Nomura’s September Quant research report looks at three separate themes in the quant space. Alternative beta is a popular term and used generally with single strategies – Nomura investigates the possibilities of constructing a viable portfolio out of different alternative beta strategies. The second theme revolves around emerging market portfolios and whether value can be introduced therein using currency-based momentum strategies. The third theme addresses the simultaneous use of both an earnings momentum strategy as well as a contrarian strategy depending upon changes in stocks’ earnings trends.
Quant alternative beta strategies
Indigo Fraser Jenkins, Global Head, Quantitative Strategy (Equities) and Gerard Alix Guerrini point to the hype surrounding alternative beta and warns that it may be used too broadly, even though in essence most money is invested in single-strategy betas such as minimum variance or value. That investor interest exists in alternative betas is apparent from the growth in the AUM of alternative beta ETFs as shown here:
Many value investors have given up on their strategy over the last 15 years amid concerns that value investing no longer worked. However, some made small adjustments to their strategy but remained value investors to the core. Now all of the value investors who held fast to their investment philosophy are being rewarded as value Read More
The approach proposed is to create a bouquet of alternative betas that could be tailored to investors’ views on the market, their investing objective or mandate, and their strengths – the adoption of whole programs of alternative beta investment.
Within these programs Nomura feels investors can be guided to their objectives based on their confidence in return prediction and confidence in the risk model, all the time making a distinction between screening and weighting.
Emerging market portfolios
The second theme of the report is to bullet-proof emerging market portfolios by looking beyond just asset classes and varying the investment methodology by adding a momentum component, preferably FX, to the portfolio. Analysts Swati Aggarwal, Qilong Zhang and Chein-Hua Chen examine this innovative theme.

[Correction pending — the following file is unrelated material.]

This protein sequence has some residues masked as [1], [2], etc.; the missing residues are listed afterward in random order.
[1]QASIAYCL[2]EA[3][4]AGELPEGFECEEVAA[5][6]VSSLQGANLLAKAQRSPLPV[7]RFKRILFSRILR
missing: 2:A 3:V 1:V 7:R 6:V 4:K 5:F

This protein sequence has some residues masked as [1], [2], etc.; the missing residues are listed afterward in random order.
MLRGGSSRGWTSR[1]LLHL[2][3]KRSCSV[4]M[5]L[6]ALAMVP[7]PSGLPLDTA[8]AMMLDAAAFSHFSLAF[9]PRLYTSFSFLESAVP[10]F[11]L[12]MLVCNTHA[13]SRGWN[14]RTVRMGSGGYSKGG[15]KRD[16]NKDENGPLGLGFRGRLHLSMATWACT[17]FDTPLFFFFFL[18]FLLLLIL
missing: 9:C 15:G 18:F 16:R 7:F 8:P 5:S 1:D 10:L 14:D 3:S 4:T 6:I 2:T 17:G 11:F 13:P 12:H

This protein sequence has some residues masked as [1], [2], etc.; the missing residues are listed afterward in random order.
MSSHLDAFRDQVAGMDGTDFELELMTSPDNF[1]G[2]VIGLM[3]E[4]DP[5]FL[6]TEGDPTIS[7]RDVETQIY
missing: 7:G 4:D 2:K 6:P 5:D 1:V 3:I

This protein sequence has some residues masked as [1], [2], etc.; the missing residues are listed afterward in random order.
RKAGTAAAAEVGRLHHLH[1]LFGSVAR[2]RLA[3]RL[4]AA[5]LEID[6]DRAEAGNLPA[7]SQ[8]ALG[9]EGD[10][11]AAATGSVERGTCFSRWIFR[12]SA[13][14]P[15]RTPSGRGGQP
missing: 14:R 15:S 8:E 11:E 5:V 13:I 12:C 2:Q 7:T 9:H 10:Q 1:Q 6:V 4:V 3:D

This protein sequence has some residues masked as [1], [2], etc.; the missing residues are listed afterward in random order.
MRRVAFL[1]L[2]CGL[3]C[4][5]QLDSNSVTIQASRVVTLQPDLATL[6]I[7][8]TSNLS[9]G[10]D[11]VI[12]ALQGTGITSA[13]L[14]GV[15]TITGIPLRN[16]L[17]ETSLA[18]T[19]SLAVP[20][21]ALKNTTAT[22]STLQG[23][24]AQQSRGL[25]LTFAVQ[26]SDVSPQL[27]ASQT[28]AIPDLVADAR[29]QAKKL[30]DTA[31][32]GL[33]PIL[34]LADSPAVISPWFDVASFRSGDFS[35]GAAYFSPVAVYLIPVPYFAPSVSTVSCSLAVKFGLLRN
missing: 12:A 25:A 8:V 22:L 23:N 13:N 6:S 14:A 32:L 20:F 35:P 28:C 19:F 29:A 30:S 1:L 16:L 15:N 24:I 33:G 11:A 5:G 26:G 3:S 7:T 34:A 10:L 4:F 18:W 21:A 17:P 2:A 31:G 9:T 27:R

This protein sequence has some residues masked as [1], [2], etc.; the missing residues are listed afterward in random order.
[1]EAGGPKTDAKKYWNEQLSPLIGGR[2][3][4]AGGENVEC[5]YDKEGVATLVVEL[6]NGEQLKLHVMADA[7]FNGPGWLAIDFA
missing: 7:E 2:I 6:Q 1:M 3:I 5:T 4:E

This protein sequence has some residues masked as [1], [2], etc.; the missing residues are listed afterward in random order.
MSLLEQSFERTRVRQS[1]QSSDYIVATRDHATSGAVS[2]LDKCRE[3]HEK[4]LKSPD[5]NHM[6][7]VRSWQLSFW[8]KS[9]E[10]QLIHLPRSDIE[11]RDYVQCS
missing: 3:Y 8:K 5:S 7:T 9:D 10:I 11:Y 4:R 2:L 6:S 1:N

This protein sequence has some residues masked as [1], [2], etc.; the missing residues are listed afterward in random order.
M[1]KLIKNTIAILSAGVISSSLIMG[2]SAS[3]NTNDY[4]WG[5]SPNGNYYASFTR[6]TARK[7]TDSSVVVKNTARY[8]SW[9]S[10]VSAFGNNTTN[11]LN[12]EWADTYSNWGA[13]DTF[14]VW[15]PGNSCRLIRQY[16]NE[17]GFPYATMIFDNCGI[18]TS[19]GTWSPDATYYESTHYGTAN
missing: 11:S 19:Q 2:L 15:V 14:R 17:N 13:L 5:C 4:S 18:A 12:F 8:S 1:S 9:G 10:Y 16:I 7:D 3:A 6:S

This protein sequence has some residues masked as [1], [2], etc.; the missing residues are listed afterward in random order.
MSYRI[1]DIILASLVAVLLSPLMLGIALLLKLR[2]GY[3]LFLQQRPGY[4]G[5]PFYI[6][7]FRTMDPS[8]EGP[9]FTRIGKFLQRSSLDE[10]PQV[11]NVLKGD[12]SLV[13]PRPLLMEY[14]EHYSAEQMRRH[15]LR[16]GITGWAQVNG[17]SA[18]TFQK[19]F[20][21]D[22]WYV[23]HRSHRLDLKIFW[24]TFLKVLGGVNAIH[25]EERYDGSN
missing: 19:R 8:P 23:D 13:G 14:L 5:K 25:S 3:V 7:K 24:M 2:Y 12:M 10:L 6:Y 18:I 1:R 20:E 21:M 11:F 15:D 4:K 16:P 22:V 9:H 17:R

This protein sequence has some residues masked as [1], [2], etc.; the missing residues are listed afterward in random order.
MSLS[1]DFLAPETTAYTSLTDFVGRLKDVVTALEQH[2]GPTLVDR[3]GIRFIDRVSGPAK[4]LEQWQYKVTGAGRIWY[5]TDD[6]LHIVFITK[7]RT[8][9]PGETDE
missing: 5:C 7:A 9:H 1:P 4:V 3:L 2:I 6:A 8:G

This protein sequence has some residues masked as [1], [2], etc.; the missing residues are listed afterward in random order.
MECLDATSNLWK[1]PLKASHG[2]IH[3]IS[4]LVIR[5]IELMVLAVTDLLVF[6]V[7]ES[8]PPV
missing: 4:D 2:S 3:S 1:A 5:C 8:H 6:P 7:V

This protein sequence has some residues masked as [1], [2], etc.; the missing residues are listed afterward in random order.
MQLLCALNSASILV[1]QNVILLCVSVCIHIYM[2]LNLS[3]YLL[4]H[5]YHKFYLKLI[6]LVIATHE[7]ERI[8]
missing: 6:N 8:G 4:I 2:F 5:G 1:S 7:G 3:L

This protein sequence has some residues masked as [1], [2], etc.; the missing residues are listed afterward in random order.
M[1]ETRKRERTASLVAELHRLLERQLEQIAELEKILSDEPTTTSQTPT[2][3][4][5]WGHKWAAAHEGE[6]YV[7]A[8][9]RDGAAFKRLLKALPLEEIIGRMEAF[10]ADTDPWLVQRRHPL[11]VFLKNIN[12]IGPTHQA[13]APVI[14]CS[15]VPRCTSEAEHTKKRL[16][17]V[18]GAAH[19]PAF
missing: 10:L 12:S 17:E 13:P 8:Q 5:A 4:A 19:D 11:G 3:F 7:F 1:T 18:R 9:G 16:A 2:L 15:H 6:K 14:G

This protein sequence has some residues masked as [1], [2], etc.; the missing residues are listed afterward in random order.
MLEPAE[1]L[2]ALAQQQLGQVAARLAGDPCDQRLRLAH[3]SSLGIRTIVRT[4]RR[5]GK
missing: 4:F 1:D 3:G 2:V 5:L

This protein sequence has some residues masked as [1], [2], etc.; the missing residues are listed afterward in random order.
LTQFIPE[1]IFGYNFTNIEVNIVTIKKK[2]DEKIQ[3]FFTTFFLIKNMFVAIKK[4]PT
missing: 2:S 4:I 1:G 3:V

Why momentum? This is because in a sell-off all EM assets (equity, debt, FX) tend to move down together – “there is no place to hide” – even surprisingly EM debt, which is as pro-cyclical as EM equities and EM FX. During such runaway trends, a momentum strategy can pay rich dividends.
Why FX momentum? This is because currencies afford liquidity, possibility of shorting, performance and high EM beta. The chart below is instructive:
According to Nomura, “An EM currency momentum overlay can add significant value to typical EM equity-bond portfolios,” due primarily to low correlation with long-only equities and bonds.
The strategy also adds diversification and acts as a cushion against drawdowns.
Using momentum and contrarian strategies simultaneously
Analysts Akihiro Murakami and Naoko Kato suggest a strategy that uses both momentum-based strategies and contrarian approaches for stocks depending upon the timing of breaks in upward or downward earnings momentum.
The analysts base their approach on the ‘polarization’ in earnings trends witnessed in Japanese companies at the time of extreme events such as Lehman, the earthquake and the European crisis – a large number of companies saw earnings slide, but at the opposite end of the spectrum, a large number saw earnings grow. During such times, strategies that utilized earnings momentum performed well.
However, a contrarian approach needs to kick in when continuous growth levels off and analysts revise downwards their estimates and valuations. The analysts suggest that a break in earnings growth may be used as a trigger for entering the contrarian strategy. Stocks may therefore be segregated between those with an unbroken earnings momentum and others where a contrarian approach would be more profitable.
The analysts tested the hypothesis and found that it indicated stable performance as per the chart below.